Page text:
Readers hoping to buy German American Bancorp, Inc. (NASDAQ:GABC) for its dividend will need to make their move shortly, as the stock is about to trade ex-dividend. You will need to purchase shares before the 7th of November to receive the dividend, which will be paid on the 20th of November.
German American Bancorp's upcoming dividend is US$0.2 a share, following on from the last 12 months, when the company distributed a total of US$0.7 per share to shareholders. Based on the last year's worth of payments, German American Bancorp has a trailing yield of 2.0% on the current stock price of $33.32. Dividends are an important source of income to many shareholders, but the health of the business is crucial to maintaining those dividends. That's why we should always check whether the dividend payments appear sustainable, and if the company is growing.
Dividends are typically paid out of company income, so if a company pays out more than it earned, its dividend is usually at a higher risk of being cut. That's why it's good to see German American Bancorp paying out a modest 32% of its earnings.
When a company paid out less in dividends than it earned in profit, this generally suggests its dividend is affordable. The lower the % of its profit that it pays out, the greater the margin of safety for the dividend if the business enters a downturn.
Have Earnings And Dividends Been Growing?
Businesses with strong growth prospects usually make the best dividend payers, because it's easier to grow dividends when earnings per share are improving. If earnings fall far enough, the company could be forced to cut its dividend. Fortunately for readers, German American Bancorp's earnings per share have been growing at 10% a year for the past five years.
The main way most investors will assess a company's dividend prospects is by checking the historical rate of dividend growth. In the last ten years, German American Bancorp has lifted its dividend by approximately 6.2% a year on average. It's encouraging to see the company lifting dividends while earnings are growing, suggesting at least some corporate interest in rewarding shareholders.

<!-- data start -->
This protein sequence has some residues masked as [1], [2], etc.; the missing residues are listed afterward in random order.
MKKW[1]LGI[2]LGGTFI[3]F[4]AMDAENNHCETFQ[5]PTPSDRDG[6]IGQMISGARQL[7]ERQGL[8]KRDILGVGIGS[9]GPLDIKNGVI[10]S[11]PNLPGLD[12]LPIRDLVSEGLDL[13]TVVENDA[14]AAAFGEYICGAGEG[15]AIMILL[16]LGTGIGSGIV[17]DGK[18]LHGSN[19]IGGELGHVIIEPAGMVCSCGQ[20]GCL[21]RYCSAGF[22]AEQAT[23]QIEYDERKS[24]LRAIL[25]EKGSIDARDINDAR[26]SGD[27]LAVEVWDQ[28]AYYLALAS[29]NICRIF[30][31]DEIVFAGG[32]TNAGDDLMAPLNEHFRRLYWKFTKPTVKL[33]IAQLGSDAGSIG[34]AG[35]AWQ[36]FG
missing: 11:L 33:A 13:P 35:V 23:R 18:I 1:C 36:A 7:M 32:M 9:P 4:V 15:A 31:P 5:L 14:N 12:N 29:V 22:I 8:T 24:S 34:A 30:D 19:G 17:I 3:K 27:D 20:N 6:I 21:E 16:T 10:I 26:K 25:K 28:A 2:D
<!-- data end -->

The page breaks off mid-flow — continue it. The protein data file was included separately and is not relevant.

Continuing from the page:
The Bottom Line
Has German American Bancorp got what it takes to maintain its dividend payments? Typically, companies that are growing rapidly and paying out a low fraction of earnings are keeping the profits for reinvestment in the business. This strategy can add significant value to shareholders over the long term - as long as it's done without issuing too many new shares. We think this is a pretty attractive combination, and would be interested in investigating German American Bancorp more closely.
Wondering what the future holds for German American Bancorp? See what the four analysts we track are forecasting, with this visualisation of its historical and future estimated earnings and cash flow
A common investment mistake is buying the first interesting stock you see. Here you can find a list of promising dividend stocks with a greater than 2% yield and an upcoming dividend.
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If you spot an error that warrants correction, please contact the editor at firstname.lastname@example.org. This article by Simply Wall St is general in nature. It does not constitute a recommendation to buy or sell any stock, and does not take account of your objectives, or your financial situation. Simply Wall St has no position in the stocks mentioned. Thank you for reading.